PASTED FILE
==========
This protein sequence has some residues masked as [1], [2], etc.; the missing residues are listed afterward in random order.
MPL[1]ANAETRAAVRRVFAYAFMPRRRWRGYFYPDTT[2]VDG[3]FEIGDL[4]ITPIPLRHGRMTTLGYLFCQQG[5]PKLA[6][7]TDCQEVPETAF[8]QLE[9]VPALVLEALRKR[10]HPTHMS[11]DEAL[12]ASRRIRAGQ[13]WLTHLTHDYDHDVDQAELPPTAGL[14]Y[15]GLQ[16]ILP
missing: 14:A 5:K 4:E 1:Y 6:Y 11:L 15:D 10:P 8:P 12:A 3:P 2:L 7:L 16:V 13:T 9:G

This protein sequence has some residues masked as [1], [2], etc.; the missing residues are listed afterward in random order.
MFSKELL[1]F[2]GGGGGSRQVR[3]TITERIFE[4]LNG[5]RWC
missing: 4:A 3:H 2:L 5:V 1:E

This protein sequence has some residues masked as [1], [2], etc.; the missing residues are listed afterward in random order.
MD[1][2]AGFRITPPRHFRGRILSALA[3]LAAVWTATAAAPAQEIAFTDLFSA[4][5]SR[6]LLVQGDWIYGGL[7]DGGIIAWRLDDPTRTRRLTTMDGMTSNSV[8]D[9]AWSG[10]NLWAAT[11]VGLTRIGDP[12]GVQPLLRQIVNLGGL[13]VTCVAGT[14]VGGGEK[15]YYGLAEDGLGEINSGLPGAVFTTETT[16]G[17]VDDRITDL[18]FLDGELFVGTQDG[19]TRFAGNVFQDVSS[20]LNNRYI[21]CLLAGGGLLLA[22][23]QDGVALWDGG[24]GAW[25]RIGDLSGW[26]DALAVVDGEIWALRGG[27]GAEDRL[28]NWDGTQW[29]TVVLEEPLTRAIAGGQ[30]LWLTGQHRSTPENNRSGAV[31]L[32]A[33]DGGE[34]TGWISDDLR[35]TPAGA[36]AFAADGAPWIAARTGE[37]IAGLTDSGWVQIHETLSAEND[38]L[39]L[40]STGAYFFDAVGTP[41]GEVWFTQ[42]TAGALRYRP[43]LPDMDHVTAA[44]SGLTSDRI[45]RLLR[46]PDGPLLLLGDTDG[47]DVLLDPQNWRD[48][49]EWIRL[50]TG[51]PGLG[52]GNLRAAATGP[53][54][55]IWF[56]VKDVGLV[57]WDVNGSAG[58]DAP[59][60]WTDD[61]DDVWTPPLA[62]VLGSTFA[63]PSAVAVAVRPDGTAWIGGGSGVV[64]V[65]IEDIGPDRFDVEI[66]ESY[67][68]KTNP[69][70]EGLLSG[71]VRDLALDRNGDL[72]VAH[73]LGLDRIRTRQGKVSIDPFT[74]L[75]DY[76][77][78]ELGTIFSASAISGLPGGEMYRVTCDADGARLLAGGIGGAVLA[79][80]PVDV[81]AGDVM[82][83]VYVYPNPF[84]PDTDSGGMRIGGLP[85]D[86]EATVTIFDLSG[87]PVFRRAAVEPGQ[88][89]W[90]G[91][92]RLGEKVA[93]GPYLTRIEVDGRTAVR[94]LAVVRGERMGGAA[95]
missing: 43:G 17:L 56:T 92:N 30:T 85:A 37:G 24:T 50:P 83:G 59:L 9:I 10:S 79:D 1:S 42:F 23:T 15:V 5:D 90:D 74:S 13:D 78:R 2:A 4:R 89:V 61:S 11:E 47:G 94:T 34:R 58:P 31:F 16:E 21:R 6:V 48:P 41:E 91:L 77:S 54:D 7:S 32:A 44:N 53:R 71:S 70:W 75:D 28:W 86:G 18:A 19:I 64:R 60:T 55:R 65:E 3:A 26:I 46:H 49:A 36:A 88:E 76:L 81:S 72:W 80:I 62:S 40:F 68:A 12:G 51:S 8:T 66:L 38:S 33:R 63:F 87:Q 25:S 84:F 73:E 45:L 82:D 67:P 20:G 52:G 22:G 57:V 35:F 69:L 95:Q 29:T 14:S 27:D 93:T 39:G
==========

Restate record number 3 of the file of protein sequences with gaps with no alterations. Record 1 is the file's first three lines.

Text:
This protein sequence has some residues masked as [1], [2], etc.; the missing residues are listed afterward in random order.
MD[1][2]AGFRITPPRHFRGRILSALA[3]LAAVWTATAAAPAQEIAFTDLFSA[4][5]SR[6]LLVQGDWIYGGL[7]DGGIIAWRLDDPTRTRRLTTMDGMTSNSV[8]D[9]AWSG[10]NLWAAT[11]VGLTRIGDP[12]GVQPLLRQIVNLGGL[13]VTCVAGT[14]VGGGEK[15]YYGLAEDGLGEINSGLPGAVFTTETT[16]G[17]VDDRITDL[18]FLDGELFVGTQDG[19]TRFAGNVFQDVSS[20]LNNRYI[21]CLLAGGGLLLA[22][23]QDGVALWDGG[24]GAW[25]RIGDLSGW[26]DALAVVDGEIWALRGG[27]GAEDRL[28]NWDGTQW[29]TVVLEEPLTRAIAGGQ[30]LWLTGQHRSTPENNRSGAV[31]L[32]A[33]DGGE[34]TGWISDDLR[35]TPAGA[36]AFAADGAPWIAARTGE[37]IAGLTDSGWVQIHETLSAEND[38]L[39]L[40]STGAYFFDAVGTP[41]GEVWFTQ[42]TAGALRYRP[43]LPDMDHVTAA[44]SGLTSDRI[45]RLLR[46]PDGPLLLLGDTDG[47]DVLLDPQNWRD[48][49]EWIRL[50]TG[51]PGLG[52]GNLRAAATGP[53][54][55]IWF[56]VKDVGLV[57]WDVNGSAG[58]DAP[59][60]WTDD[61]DDVWTPPLA[62]VLGSTFA[63]PSAVAVAVRPDGTAWIGGGSGVV[64]V[65]IEDIGPDRFDVEI[66]ESY[67][68]KTNP[69][70]EGLLSG[71]VRDLALDRNGDL[72]VAH[73]LGLDRIRTRQGKVSIDPFT[74]L[75]DY[76][77][78]ELGTIFSASAISGLPGGEMYRVTCDADGARLLAGGIGGAVLA[79][80]PVDV[81]AGDVM[82][83]VYVYPNPF[84]PDTDSGGMRIGGLP[85]D[86]EATVTIFDLSG[87]PVFRRAAVEPGQ[88][89]W[90]G[91][92]RLGEKVA[93]GPYLTRIEVDGRTAVR[94]LAVVRGERMGGAA[95]
missing: 43:G 17:L 56:T 92:N 30:T 85:A 37:G 24:T 50:P 83:G 59:L 9:I 10:S 79:D 1:S 42:F 23:T 15:V 5:D 90:D 74:S 13:D 78:R 2:A 4:R 89:V 61:S 11:E 47:G 94:T 34:R 58:P 31:F 16:E 21:R 6:V 48:P 41:E 91:L 77:S 54:D 7:S 32:A 44:N 53:R 71:S 70:W 75:D 28:W 86:G 18:A 19:I 64:R 60:T 55:R 65:E 3:A 26:I 46:H 49:A 36:A 88:E 76:L 81:S 72:W 80:I 62:S 40:F 68:A 12:G 51:S 8:T 66:L 38:S 33:R 63:F 87:Q 25:S 84:F 73:E 45:L 82:D 67:P 20:G 52:G 22:G 57:V 35:F 69:L 95:Q 29:T 14:S 27:D 93:T 39:G